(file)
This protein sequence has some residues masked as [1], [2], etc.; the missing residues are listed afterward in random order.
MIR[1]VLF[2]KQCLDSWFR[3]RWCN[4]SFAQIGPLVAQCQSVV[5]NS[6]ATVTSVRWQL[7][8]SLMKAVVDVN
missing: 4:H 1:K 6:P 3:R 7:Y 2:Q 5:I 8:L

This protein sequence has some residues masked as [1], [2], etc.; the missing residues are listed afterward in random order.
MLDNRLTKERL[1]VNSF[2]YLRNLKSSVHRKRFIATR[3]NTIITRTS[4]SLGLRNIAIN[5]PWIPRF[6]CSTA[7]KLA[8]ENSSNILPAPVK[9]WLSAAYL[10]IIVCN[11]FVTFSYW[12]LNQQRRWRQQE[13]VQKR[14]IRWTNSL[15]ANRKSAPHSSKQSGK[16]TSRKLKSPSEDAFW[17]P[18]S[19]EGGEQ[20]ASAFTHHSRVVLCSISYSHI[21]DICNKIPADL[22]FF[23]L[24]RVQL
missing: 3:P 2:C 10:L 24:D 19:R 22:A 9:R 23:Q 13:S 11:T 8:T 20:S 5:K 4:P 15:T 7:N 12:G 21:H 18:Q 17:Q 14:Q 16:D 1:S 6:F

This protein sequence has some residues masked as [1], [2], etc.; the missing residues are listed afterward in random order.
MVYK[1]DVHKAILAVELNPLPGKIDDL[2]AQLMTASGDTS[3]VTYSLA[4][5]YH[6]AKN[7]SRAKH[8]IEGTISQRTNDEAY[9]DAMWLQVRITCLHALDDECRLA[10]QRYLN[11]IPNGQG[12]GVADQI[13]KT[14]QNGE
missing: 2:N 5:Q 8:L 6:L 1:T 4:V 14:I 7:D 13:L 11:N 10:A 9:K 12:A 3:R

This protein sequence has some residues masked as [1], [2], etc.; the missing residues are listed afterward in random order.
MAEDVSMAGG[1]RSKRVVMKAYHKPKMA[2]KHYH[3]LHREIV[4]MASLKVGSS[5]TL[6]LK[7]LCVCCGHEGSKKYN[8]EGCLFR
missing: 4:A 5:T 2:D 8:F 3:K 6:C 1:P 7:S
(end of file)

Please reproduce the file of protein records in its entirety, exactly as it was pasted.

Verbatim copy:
This protein sequence has some residues masked as [1], [2], etc.; the missing residues are listed afterward in random order.
MIR[1]VLF[2]KQCLDSWFR[3]RWCN[4]SFAQIGPLVAQCQSVV[5]NS[6]ATVTSVRWQL[7][8]SLMKAVVDVN
missing: 4:H 1:K 6:P 3:R 7:Y 2:Q 5:I 8:L

This protein sequence has some residues masked as [1], [2], etc.; the missing residues are listed afterward in random order.
MLDNRLTKERL[1]VNSF[2]YLRNLKSSVHRKRFIATR[3]NTIITRTS[4]SLGLRNIAIN[5]PWIPRF[6]CSTA[7]KLA[8]ENSSNILPAPVK[9]WLSAAYL[10]IIVCN[11]FVTFSYW[12]LNQQRRWRQQE[13]VQKR[14]IRWTNSL[15]ANRKSAPHSSKQSGK[16]TSRKLKSPSEDAFW[17]P[18]S[19]EGGEQ[20]ASAFTHHSRVVLCSISYSHI[21]DICNKIPADL[22]FF[23]L[24]RVQL
missing: 3:P 2:C 10:L 24:D 19:R 22:A 9:R 23:Q 13:S 11:T 8:T 20:S 5:K 4:P 15:T 7:N 12:G 21:H 18:Q 17:Q 14:Q 16:D 1:S 6:F

This protein sequence has some residues masked as [1], [2], etc.; the missing residues are listed afterward in random order.
MVYK[1]DVHKAILAVELNPLPGKIDDL[2]AQLMTASGDTS[3]VTYSLA[4][5]YH[6]AKN[7]SRAKH[8]IEGTISQRTNDEAY[9]DAMWLQVRITCLHALDDECRLA[10]QRYLN[11]IPNGQG[12]GVADQI[13]KT[14]QNGE
missing: 2:N 5:Q 8:L 6:L 1:T 4:V 14:I 7:D 13:L 11:N 10:A 9:K 12:A 3:R

This protein sequence has some residues masked as [1], [2], etc.; the missing residues are listed afterward in random order.
MAEDVSMAGG[1]RSKRVVMKAYHKPKMA[2]KHYH[3]LHREIV[4]MASLKVGSS[5]TL[6]LK[7]LCVCCGHEGSKKYN[8]EGCLFR
missing: 4:A 5:T 2:D 8:F 3:K 6:C 1:P 7:S